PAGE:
“You wanna do the rear wheel?” Kira said.

“Uhmm, yeah…sure," JD said, still shocked at how much Kira knew about bikes.

“Okie dokie, here, catch,” Kira said as she tossed the wrench to JD.

Usually, by now, being in the presence of a girl for this long a time would have put JD in a chaos of anxiety, but not with Kira. He was rock solid, calm, and more assured of himself. JD grabbed the wrench out of the air and freed the rear wheel from the frame and chain.

“Got any tire levers,” JD said. “…And a spoke wrench?”

“Yeah, gimme a sec…” Kira said as she went searching through the toolbox. “Yep…here, catch!

“Hey, d’ya fancy a race?” Kira said.

"You mean, who can finish installing their tire and tube first?" JD said. "Sure, what's the prize?"

"How about the winner buys spiders at the milk bar?" Kira said.

“Buy the ‘what?’ at the ‘what?’” JD said.

“Oh, right! I forgot you don’t know what that is...a spider is ice cream with Coke.”

"You mean a Coke float at the soda fountain," JD said. "Deal! The first one to finish installing their tire with the tube properly inflated buys the Coke floats tomorrow. Okay, Ready – set – go!"

This was going to be breezy easy, JD thought. He glanced over at Kira; she had already deflated the old tube and removed the retaining nut from the stem. He had to speed up! He knew a trick that might knock off a couple seconds – by removing the tire without using a tire lever. Soon, he had the old tire off and was putting the new one on – now he just had to slip the new tube in, put the retaining nut back on the stem, and add the air. Moments later…

“DONE!” JD yelled with his hands in the air.

“ME TOO!” Kira yelled a second later.

Kira looked over and inspected JD’s work.

“Nice work!” Kira said. “How did you do it so fast?”

"I learned how to roll the old tire off without using a tire lever," JD grinned.

"Good on you!" Kira said with a smile and a slap on JD's shoulder. "Well, let's work on the rest of it."

Working together as a team, the two had both wheels back on, adjusted the chain, and tightened the spokes and the brake cables. They sat back and looked at each other with a satisfying smile.

“We did good, eh?” Kira said. “Thanks so much for the help.”

“Yeah, no problem,” JD said. “It was actually fun.”

JD was happy to be with a girl for the first time in nearly a year. This is going to be a great summer, JD thought. Then, JD's mother walked into the garage.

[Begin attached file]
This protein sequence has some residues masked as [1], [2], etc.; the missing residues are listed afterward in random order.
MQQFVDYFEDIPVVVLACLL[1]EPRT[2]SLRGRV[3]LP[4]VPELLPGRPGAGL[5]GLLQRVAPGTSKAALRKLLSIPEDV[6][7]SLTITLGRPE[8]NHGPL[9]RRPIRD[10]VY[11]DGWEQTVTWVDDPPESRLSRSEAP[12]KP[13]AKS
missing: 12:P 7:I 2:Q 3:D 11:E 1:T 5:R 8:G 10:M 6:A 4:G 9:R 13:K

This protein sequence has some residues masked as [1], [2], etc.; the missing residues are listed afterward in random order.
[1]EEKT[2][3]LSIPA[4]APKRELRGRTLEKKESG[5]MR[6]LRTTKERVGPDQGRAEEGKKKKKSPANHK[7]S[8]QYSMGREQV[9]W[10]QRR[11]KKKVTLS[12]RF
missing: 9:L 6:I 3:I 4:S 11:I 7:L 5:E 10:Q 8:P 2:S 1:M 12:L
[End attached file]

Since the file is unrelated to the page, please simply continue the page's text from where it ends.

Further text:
“JD, you ready? We need to go.”

"Yes, Mom," JD said. "We just finished."

Sheila walked in behind JD’s mother and said, “JD, would you mind showing Kira where the college library is in the morning? Your mom said it was okay.”

“Sure, no problem,” JD said.

JD turned to Kira. “Why do you need to go to the library?”

“Stupid school work…” Kira groaned.

"Kira has to continue her coursework through the summer, or she'll get behind," Sheila said.

“You go to school during the summer?” JD said to Kira.

"No, well, sorta," Kira said. "New Zealand is down under, so our winter is your summer, and your winter is our summer. Our second term began the first of May."

"Kira's school agreed to let her come if she agreed to continue her coursework here," Sheila said. "The librarian will monitor her progress, give her the tests, and mail the results back to her school."

JD’s heart sank down to his knees. He had already started thinking of the cool things he and Kira could do this summer. This had to be another alien plot to destroy his happiness.

“Bummer!” JD groaned. “I was hoping to show Kira some cool things.”

"No worries," Kira said with a grin. "I'm only going to be at the library a few hours in the morning and only Mondays and Tuesdays. I got a bunch of stuff done already before I came. We'll have plenty of time to go and explore!"

"Cool!" JD said, trying to contain his excitement so Kira didn't think he was a freak.

As Kira and JD headed out of the garage, JD's mother and Sheila gave each other a wink and a smile. This may not be an alien plan but a mother-to-mother plan. Either way, JD was happy and excited about tomorrow.